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A syllabus should be a living document that evolves as the semester progresses. However, in practice a syllabus becomes quickly outdated — from the moment a single student scrawls marginalia onto a handout, indicating that something was incomplete, something had changed.

At the most basic level, Syllabi DHify will be a platform for both students and professors to quickly access and update course syllabi, removing the need for erroneous print-outs or Word documents shared via e-mail.

For teaching professionals Syllabi DHify will go a step further by providing a space for active pedagogical collaboration. Users at this level will have the opporutnity to share existing syllabi, collaborate with peers, and re-use shared content. Syllabi DHify will facilitate the incorporation of new pedagogical methods across disciplines. The platform itself will be an exercise in Digital Humanities methods and practices, drawing on the open sharing principles behind Massive Open Online Courses (MOOCs) and Open Access (OA). As such, it will provide provide teaching professionals not familiar with Digital Humanities a means to incorporate its technological, collaborative, and systematic practices into existing student course work.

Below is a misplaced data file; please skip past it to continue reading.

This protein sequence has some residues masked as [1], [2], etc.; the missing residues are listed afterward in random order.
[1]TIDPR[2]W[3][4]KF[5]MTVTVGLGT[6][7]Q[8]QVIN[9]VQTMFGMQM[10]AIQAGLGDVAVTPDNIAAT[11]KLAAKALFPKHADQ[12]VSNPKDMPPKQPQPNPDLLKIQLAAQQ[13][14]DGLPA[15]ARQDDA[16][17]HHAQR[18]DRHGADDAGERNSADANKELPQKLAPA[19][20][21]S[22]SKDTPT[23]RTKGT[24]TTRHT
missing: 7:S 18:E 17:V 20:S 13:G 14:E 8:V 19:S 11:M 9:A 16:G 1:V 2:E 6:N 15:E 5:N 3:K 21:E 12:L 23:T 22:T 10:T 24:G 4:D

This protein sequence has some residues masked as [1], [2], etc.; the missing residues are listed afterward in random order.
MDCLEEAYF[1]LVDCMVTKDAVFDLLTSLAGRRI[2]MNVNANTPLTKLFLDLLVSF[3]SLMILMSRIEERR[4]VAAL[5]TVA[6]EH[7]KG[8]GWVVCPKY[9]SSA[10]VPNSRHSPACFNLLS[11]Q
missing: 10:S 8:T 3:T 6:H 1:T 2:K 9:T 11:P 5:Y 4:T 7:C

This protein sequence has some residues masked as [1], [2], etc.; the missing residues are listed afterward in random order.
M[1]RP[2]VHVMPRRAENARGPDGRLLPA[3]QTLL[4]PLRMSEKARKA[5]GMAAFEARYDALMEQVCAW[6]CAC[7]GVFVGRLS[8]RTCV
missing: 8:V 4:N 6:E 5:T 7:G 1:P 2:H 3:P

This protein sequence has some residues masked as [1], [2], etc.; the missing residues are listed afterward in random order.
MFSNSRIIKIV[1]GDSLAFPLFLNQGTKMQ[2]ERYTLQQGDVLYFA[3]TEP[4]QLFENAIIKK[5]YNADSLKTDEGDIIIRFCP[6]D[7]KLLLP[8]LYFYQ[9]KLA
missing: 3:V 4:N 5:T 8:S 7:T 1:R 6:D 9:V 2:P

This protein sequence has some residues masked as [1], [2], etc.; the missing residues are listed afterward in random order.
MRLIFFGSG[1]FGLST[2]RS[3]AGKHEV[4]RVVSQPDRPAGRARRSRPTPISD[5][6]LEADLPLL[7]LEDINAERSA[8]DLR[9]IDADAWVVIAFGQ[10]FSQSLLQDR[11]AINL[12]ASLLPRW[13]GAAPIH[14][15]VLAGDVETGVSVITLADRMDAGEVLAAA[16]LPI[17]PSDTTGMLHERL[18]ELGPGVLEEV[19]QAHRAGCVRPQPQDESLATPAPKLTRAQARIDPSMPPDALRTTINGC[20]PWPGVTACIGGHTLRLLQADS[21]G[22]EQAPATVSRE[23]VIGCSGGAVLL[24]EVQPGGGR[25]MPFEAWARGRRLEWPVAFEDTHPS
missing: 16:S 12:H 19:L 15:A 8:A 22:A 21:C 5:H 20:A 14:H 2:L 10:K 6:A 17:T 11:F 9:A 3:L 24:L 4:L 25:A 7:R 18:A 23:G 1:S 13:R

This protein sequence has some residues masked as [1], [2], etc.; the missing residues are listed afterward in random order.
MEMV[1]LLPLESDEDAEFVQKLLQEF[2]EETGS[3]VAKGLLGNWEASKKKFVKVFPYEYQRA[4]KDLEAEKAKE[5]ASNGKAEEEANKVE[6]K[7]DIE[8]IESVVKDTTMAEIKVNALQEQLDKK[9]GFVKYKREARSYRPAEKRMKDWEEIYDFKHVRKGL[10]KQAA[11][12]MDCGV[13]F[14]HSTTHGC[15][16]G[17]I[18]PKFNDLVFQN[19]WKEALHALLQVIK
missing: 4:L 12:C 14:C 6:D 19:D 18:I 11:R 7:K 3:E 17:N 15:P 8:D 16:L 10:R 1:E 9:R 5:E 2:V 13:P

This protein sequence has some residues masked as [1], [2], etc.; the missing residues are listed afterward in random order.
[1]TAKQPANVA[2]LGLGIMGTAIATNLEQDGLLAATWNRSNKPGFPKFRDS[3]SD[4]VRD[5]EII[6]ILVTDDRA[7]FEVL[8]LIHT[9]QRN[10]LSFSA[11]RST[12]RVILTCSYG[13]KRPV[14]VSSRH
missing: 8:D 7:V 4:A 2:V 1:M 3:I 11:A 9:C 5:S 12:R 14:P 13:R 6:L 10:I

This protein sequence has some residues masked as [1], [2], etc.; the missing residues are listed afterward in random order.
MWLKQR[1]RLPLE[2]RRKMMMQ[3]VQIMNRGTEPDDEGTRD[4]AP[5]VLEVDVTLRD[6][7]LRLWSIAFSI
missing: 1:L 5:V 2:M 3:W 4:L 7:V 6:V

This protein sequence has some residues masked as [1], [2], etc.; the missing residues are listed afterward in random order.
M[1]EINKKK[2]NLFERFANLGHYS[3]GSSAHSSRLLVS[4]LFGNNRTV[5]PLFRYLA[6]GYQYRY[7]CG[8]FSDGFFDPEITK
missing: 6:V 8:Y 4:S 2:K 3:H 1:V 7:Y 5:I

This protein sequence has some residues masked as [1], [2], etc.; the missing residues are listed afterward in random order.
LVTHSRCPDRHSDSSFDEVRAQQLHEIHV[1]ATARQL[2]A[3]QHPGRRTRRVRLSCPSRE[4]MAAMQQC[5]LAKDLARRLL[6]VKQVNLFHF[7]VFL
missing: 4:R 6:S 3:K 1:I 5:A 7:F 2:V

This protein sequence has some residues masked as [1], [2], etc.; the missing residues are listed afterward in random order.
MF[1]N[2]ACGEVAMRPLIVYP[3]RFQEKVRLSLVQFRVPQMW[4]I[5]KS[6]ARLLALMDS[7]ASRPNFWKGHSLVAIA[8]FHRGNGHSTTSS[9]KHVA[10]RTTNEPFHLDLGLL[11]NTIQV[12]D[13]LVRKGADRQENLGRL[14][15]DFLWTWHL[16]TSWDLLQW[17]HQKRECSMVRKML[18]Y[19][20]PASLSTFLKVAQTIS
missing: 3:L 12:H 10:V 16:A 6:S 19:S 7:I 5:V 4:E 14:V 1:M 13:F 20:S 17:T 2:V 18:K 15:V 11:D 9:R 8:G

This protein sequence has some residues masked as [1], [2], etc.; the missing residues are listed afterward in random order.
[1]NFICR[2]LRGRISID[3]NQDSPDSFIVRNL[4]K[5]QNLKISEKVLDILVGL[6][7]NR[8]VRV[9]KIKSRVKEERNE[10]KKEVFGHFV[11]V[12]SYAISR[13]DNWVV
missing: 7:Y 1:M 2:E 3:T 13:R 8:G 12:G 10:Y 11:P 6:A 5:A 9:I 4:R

Syllabi DHify aims to improve upon the way in which information is shared, allowing for a more fluid, collaborative learning experience.

If you’re interested in sharing the work of DH to the larger knowledge community — come join me.
If you’re ready to see higher education move forward — come join me.